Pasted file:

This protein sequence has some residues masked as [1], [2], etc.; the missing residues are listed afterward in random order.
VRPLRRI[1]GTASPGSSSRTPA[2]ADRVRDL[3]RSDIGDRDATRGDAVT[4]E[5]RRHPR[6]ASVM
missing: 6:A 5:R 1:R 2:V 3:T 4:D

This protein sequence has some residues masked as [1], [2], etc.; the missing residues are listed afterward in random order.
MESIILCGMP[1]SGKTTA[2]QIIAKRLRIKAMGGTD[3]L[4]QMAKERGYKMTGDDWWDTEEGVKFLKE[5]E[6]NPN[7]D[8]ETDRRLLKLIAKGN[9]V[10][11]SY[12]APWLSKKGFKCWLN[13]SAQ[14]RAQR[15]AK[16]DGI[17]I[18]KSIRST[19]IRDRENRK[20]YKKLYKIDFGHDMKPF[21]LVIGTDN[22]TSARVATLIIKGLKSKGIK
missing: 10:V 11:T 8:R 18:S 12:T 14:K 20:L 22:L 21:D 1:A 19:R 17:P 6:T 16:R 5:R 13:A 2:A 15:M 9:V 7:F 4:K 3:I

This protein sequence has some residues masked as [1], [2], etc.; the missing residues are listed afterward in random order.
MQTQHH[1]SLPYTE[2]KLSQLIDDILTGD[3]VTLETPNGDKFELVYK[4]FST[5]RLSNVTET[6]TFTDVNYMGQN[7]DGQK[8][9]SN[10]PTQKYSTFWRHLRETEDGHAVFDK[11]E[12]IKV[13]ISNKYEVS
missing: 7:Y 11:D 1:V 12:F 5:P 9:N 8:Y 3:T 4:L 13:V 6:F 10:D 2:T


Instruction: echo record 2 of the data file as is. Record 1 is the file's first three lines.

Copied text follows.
This protein sequence has some residues masked as [1], [2], etc.; the missing residues are listed afterward in random order.
MESIILCGMP[1]SGKTTA[2]QIIAKRLRIKAMGGTD[3]L[4]QMAKERGYKMTGDDWWDTEEGVKFLKE[5]E[6]NPN[7]D[8]ETDRRLLKLIAKGN[9]V[10][11]SY[12]APWLSKKGFKCWLN[13]SAQ[14]RAQR[15]AK[16]DGI[17]I[18]KSIRST[19]IRDRENRK[20]YKKLYKIDFGHDMKPF[21]LVIGTDN[22]TSARVATLIIKGLKSKGIK
missing: 10:V 11:T 8:R 18:S 12:T 14:K 20:L 22:L 21:D 1:A 19:R 17:P 6:T 16:R 5:R 13:A 2:A 15:M 9:V 7:F 4:K 3:I